Apples - lost and found
While making this week’s edition of The Food Programme, I found myself walking across a patch of land in Husthwaite, a village nestling on the southern slopes of the North Yorkshire Moors. The reason for the trudge was to look at an old, gnarled apple tree that had toppled over due to its weight and age. But, even with its roots exposed, each year it blossoms in the spring, then fruits in the autumn. And having looked at the tree, and its apples, no apple experts currently have any idea what variety it is.
Our great national apple varieties often started as random acts of nature. Apples are either diploids - requiring fertilisation by pollen from two other apple trees - or triploids - requiring three - which means when you plant a pip, you're taking genetic pot luck. And that's a truly wonderful thing for lovers of apples as infinite varieties are possible. The towering Bramley Apple began life as a tree grown from pips in the Nottinghamshire town of Southwell, and many other well known apples started life as chance seedlings and benefited from a mixture of care, science and good luck: Granny Smith, Braeburn, even the Cox's Orange Pippin.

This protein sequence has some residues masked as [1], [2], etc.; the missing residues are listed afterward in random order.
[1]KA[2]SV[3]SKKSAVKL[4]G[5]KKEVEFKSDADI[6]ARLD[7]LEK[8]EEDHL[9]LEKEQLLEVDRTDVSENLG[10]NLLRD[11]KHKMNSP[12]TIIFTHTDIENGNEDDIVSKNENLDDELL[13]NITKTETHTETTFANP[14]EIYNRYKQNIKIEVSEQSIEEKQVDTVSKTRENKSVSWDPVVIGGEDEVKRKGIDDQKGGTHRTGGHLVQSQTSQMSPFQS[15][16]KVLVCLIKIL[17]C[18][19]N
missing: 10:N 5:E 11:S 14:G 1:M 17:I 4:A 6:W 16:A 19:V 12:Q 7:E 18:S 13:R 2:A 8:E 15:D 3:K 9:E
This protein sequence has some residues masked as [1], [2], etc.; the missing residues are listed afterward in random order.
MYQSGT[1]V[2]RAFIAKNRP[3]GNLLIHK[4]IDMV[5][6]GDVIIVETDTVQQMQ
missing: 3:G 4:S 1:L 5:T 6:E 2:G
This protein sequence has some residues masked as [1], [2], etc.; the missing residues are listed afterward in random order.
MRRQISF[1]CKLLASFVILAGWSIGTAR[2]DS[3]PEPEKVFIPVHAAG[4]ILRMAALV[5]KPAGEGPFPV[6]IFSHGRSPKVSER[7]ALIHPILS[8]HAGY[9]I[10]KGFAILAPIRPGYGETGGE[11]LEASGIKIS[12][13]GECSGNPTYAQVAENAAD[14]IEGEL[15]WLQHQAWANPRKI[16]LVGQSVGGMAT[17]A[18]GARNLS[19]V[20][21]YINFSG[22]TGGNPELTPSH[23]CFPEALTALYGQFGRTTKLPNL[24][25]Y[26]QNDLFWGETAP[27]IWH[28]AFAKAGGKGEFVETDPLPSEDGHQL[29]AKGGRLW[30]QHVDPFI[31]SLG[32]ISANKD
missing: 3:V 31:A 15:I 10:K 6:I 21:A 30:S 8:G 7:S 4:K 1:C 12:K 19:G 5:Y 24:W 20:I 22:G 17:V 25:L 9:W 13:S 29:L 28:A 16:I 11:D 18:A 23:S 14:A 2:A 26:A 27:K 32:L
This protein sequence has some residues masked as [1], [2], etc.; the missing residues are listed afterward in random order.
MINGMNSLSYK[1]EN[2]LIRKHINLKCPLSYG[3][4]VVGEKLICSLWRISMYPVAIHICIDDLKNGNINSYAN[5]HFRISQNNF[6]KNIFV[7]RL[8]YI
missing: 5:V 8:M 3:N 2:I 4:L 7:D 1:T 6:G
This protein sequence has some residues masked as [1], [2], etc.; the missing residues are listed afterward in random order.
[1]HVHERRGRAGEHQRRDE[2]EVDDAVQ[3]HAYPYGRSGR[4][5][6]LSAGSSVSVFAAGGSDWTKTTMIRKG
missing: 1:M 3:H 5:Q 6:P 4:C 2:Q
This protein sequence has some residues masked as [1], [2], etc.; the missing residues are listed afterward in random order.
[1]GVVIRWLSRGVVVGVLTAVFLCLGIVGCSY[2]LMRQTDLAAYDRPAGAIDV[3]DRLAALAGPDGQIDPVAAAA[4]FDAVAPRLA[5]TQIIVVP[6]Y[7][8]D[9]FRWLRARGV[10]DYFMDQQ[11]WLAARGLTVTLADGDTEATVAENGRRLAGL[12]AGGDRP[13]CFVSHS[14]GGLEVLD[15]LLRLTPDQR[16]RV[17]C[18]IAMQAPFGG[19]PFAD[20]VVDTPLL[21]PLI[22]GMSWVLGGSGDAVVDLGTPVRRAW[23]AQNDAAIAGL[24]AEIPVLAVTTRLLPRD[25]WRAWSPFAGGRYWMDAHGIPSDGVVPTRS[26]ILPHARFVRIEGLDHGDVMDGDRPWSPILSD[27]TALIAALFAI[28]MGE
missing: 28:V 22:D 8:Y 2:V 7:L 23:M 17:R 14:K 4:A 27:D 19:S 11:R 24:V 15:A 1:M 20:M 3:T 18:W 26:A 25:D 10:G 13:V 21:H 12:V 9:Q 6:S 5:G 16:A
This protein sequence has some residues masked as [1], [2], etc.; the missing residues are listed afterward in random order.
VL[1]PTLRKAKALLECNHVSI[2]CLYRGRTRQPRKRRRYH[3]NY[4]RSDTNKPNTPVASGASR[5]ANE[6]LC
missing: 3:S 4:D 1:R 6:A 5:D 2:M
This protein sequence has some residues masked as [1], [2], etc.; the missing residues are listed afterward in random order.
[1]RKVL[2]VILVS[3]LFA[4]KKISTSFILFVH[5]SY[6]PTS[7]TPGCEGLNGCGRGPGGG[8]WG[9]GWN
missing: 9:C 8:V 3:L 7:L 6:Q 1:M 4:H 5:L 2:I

Husthwaite is now trying to revive its status as an orchard village, one of the few such villages in the north that grew specifically for the market. They've replanted a lot of land with fruit trees and now produce their own juice and cider. This is light years away from the commercial apple orchards of Kent, where serried rows of dwarf trees allow for high yields, uniformity and easy picking - perfect fruit for the supermarket shelf.
So, should we allow the sad specimen in Husthwaite to die anonymous? The villagers don't think so - grafts have been taken, and experts are working away at finding out once and for all if this is a newly discovered local variety that ought to be catalogued and its characteristics listed for posterity. Who knows what tomorrow's apple growers will need to cope with, and to date it's the chance seedlings that have had a better strike rate in making it big than the research stations. Maybe this broken down tree holds the genes to something we just might need in future? After all, it clearly knows a thing or two about disease resistance and climate change to have got this far.
As for apple-lovers in the Capital, inspired by the idea of flash mobs, we've now got flash harvests - the mobilising of groups of growers and pickers to improve London’s wastelands with orchards. Organised groups get together to harvest fruit trees on public ground and split the bounty. Get involved in time for apple day.
Have you found any interesting varieties growing in surprising places? And what's cooking? Is a Bramley apple tart your windfall gain or do other varieties make you crumble?
Simon Parkes is presenter of Radio 4's The Food Programme this week.